With the news this week about multivitamins increasing risk of death, it's probably worth asking the question now about whether people on Paleo diets should stop taking multivitamins. Given that our diets are rich in fruits and vegetables, we're probably getting more vitamins than the typical person would on the SAD. Is it enough and if so, with the multivitamin might we be exceeding maximum safe levels in some places? If we stop taking multivitamins, then should we replace them with other targeted supplements? Soil quality is just not what it used to be 10k years ago nor did our ancestors live in these northern climates. I'm thinking at least Vitamin D (I'm in MA) and occasional iodine through salt. Fish oil still makes sense since eating a large quantity of fish will expose you to a lot of pollution that didn't used to exist. Are there others?
http://news.yahoo.com/vitamins-may-increase-womens-risk-dying-research-finds-212402256.html Is this the article you are referring to?
I take a multi and other targeted supplements that I am just not going to get through diet or environment. Like you I am in an area in which I will not get much D - WA state. I take high quality vitamins though. I would not take any made in China or sold for pennies at WalMart for instance. One thing I for sure would not supplement is iron. That can be problematic.
I question the source of this study. I think it said that there was a 1% increase in death among the women who took vitamins. Also by the end of the study these ladies would have been over 80 years old. Since no compounds were isolated, who is to say that vitamins killed these women. Since we know 100% of us who live to be old enough will die of old age, who is to say that they did not die of that? Not to mention I saw no breakdown of diet, exercise or smoking status.
I am leery about this article for another reason. There is a push to take over the counter supplements off the market so that they can be regulated. Would this have anything to do with big Pharma? I don't know, but I think it sucks.
If your multi has Folic Acid in it, then I would stop taking it. Folic Acid is not a natural form of Folate, and I believe it has been correlated to negative outcomes.
Here is a link to a discussion about the “best” multivitamin; the top answer has a link to one of the best multivitamins I have seen: http://paleohacks.com/questions/62893/best-multi-ideally-with-good-d3-magnesium-chelate-citrate-taurate-folate
Iron was the main one that was associated with increased death. Why were post-menopausal women taking a supplement with iron? Were they anemic? Had their doctor told them to take a multi with iron? If not, and they were taking iron, could iron overload have been a problem. Either way, iron overload or anemia could have accounted for the increase in deaths??? Just a thought.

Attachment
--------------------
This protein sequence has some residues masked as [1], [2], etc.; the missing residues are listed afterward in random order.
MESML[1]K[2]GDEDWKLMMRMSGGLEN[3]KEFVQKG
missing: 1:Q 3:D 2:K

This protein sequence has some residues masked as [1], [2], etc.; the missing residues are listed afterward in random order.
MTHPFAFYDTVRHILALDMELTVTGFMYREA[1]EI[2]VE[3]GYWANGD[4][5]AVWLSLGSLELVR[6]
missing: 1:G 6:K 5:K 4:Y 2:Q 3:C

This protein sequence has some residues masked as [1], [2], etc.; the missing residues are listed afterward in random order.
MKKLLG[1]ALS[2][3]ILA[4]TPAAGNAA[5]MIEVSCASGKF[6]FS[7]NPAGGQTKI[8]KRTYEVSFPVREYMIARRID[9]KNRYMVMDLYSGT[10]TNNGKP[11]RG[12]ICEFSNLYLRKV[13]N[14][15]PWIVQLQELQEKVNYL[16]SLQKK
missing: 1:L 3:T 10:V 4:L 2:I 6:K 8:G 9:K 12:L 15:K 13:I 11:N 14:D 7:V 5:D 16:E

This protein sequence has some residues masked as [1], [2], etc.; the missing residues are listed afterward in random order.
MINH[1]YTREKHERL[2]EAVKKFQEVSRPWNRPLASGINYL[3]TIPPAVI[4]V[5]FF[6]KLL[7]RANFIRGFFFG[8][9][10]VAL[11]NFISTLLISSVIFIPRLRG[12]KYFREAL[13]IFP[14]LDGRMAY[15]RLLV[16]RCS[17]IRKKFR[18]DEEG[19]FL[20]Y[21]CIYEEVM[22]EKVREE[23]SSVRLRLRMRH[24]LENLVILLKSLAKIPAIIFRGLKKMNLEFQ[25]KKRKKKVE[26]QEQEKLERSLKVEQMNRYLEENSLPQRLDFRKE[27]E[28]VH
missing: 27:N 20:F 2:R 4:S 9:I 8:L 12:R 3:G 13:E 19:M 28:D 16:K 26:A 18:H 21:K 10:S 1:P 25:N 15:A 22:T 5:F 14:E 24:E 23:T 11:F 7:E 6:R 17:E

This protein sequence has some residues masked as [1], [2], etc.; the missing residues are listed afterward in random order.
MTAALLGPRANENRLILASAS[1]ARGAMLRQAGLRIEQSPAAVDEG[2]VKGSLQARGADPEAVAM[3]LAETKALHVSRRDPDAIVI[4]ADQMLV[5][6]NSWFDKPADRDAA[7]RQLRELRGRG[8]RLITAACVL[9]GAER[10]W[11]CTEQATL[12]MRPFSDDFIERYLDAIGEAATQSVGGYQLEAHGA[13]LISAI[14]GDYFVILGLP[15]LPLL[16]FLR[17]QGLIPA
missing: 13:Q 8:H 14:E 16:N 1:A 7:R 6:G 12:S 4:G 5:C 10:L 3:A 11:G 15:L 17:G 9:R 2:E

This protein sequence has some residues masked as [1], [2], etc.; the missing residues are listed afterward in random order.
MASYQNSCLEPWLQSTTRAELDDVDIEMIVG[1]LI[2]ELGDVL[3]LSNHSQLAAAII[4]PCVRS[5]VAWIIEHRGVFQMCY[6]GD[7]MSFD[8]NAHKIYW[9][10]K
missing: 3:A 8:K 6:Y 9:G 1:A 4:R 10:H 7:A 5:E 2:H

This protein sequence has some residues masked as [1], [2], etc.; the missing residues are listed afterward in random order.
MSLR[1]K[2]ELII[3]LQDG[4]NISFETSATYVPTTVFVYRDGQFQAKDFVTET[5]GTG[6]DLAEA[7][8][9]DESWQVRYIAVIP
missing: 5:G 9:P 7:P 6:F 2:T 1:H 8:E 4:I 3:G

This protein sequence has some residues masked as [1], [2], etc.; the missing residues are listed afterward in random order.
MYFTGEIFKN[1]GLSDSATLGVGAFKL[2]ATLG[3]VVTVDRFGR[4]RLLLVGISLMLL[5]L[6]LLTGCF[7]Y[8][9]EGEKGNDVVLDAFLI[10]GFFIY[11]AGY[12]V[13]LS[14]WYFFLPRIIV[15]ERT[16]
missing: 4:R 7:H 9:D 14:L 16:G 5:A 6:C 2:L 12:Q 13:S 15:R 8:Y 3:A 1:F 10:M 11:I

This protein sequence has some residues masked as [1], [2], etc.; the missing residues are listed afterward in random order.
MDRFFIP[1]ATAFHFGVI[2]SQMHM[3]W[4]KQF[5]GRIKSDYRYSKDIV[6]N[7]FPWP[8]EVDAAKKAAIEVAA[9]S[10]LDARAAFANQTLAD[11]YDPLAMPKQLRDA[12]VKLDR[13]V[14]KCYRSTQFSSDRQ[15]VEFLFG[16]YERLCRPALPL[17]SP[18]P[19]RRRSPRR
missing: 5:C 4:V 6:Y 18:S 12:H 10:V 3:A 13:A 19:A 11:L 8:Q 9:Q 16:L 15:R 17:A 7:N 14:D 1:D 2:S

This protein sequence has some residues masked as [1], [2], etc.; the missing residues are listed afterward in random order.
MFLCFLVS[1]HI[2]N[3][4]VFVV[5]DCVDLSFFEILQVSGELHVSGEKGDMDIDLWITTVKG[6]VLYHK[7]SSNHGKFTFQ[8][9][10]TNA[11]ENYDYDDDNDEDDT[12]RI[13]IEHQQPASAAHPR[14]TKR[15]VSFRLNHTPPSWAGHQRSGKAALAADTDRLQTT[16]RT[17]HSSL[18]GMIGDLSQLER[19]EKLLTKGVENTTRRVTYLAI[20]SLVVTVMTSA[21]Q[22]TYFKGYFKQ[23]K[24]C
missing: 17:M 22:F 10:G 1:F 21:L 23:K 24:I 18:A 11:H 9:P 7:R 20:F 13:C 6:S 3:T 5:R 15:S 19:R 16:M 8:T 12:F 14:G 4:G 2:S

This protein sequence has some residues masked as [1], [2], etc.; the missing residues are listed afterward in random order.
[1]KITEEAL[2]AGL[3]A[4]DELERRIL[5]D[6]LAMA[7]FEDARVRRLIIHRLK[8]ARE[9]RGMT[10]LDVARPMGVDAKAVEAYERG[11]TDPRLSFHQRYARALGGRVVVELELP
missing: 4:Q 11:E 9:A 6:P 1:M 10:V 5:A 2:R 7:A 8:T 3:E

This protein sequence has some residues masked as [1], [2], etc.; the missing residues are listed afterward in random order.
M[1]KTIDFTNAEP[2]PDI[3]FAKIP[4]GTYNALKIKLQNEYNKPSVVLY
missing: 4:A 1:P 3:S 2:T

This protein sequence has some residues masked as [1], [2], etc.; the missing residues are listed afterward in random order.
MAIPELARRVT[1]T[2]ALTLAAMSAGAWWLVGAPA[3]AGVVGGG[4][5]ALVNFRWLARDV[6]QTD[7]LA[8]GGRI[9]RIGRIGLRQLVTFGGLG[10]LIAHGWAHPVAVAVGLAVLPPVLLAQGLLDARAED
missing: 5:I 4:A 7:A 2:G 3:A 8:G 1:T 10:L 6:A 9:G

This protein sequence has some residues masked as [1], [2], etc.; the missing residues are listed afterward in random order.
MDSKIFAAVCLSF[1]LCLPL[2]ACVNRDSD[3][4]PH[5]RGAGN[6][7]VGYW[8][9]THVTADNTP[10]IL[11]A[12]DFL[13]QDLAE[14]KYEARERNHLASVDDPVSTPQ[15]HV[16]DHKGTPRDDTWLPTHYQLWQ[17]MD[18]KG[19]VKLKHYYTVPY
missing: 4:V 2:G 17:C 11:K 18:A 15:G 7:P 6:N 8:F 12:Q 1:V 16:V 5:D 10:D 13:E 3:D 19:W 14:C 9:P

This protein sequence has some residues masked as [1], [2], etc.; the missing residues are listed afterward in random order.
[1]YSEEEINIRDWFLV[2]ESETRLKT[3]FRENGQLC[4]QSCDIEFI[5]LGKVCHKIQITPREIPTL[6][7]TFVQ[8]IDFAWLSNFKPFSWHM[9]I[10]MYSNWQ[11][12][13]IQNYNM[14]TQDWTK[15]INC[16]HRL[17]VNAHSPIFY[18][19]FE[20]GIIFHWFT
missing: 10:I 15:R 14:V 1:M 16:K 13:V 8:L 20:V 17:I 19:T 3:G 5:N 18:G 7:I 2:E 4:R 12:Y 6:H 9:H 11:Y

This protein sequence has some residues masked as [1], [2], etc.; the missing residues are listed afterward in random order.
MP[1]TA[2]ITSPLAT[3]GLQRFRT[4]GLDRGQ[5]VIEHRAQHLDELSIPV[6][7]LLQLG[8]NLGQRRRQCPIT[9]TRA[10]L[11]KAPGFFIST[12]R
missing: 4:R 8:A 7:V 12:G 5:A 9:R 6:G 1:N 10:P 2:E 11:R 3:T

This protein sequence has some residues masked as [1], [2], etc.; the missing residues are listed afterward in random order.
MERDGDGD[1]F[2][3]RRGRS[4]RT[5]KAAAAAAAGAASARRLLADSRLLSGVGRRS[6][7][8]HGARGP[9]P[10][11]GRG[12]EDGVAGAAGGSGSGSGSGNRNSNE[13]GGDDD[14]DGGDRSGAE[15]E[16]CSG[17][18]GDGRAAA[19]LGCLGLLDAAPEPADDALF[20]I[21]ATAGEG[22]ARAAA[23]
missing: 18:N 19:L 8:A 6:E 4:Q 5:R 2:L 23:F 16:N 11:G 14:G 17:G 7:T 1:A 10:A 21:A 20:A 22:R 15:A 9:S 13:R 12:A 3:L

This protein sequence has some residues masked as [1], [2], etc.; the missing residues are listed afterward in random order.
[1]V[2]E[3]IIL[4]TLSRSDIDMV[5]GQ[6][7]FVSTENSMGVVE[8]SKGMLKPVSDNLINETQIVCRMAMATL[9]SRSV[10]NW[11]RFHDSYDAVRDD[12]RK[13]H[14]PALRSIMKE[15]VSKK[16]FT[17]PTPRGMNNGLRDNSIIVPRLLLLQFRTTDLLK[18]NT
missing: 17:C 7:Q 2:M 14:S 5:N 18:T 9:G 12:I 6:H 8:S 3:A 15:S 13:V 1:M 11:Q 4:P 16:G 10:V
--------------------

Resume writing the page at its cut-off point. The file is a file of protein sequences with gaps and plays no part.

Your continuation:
I don't think that "take at least vitamin D" attitude is completely valid. You need resources to work. You can not work correctly on "at least vitamin D", you might even harm yourself.
So, take hi quality supplements and don't worry about those few negative studies which are probably flawed. For each negative paper I can pair you hundred positive ones and hundred neutral ones. With high q supplements and proper dose the worst thing that can happen to you is if nothing happens. Most high grade supplements are exceptionally safe even in very large doses.
Here's a recent study that found that baseline users of supplements had better health outcomes than non-users. It also found that baseline non-users who began supplementing after being diagnosed with something had worse outcomes, suggesting a "sick-user effect."
After an average follow-up time of 11 years, 1,101 deaths were documented (cancer deaths = 513 and cardiovascular deaths = 264). After adjustment for potential confounders, neither any vitamin/mineral supplementation nor multivitamin supplementation at baseline was statistically significantly associated with cancer, cardiovascular, or all-cause mortality. However, baseline users of antioxidant vitamin supplements had a significantly reduced risk of cancer mortality (HR: 0.52; 95% CI: 0.28, 0.97) and all-cause mortality (HR: 0.58; 95% CI: 0.38, 0.88). In comparison with never users, baseline non-users who started taking vitamin/mineral supplements during follow-up had significantly increased risks of cancer mortality (HR: 1.74; 95% CI: 1.09, 2.77) and all-cause mortality (HR: 1.58; 95% CI: 1.17, 2.14).
I wouldn't worry.
Amazingly, the same study with different output:
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